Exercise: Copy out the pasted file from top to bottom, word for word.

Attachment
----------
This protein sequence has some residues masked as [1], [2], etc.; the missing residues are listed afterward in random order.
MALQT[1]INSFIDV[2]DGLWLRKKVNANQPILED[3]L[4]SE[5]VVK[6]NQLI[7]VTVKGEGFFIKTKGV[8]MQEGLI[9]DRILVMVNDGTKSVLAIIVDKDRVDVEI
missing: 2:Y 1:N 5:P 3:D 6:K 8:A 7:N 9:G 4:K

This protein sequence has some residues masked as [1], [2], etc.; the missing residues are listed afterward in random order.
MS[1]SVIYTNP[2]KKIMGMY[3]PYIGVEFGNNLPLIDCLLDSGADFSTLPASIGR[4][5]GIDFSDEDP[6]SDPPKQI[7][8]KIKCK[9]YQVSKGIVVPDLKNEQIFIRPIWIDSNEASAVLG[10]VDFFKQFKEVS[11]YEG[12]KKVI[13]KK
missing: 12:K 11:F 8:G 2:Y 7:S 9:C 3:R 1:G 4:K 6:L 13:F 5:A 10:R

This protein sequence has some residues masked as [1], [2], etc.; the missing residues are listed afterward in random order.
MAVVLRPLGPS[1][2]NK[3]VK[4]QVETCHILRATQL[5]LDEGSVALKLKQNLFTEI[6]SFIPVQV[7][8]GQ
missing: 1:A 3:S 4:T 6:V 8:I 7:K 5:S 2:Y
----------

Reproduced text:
This protein sequence has some residues masked as [1], [2], etc.; the missing residues are listed afterward in random order.
MALQT[1]INSFIDV[2]DGLWLRKKVNANQPILED[3]L[4]SE[5]VVK[6]NQLI[7]VTVKGEGFFIKTKGV[8]MQEGLI[9]DRILVMVNDGTKSVLAIIVDKDRVDVEI
missing: 2:Y 1:N 5:P 3:D 6:K 8:A 7:N 9:G 4:K

This protein sequence has some residues masked as [1], [2], etc.; the missing residues are listed afterward in random order.
MS[1]SVIYTNP[2]KKIMGMY[3]PYIGVEFGNNLPLIDCLLDSGADFSTLPASIGR[4][5]GIDFSDEDP[6]SDPPKQI[7][8]KIKCK[9]YQVSKGIVVPDLKNEQIFIRPIWIDSNEASAVLG[10]VDFFKQFKEVS[11]YEG[12]KKVI[13]KK
missing: 12:K 11:F 8:G 2:Y 7:S 9:C 3:R 1:G 4:K 6:L 13:F 5:A 10:R

This protein sequence has some residues masked as [1], [2], etc.; the missing residues are listed afterward in random order.
MAVVLRPLGPS[1][2]NK[3]VK[4]QVETCHILRATQL[5]LDEGSVALKLKQNLFTEI[6]SFIPVQV[7][8]GQ
missing: 1:A 3:S 4:T 6:V 8:I 7:K 5:S 2:Y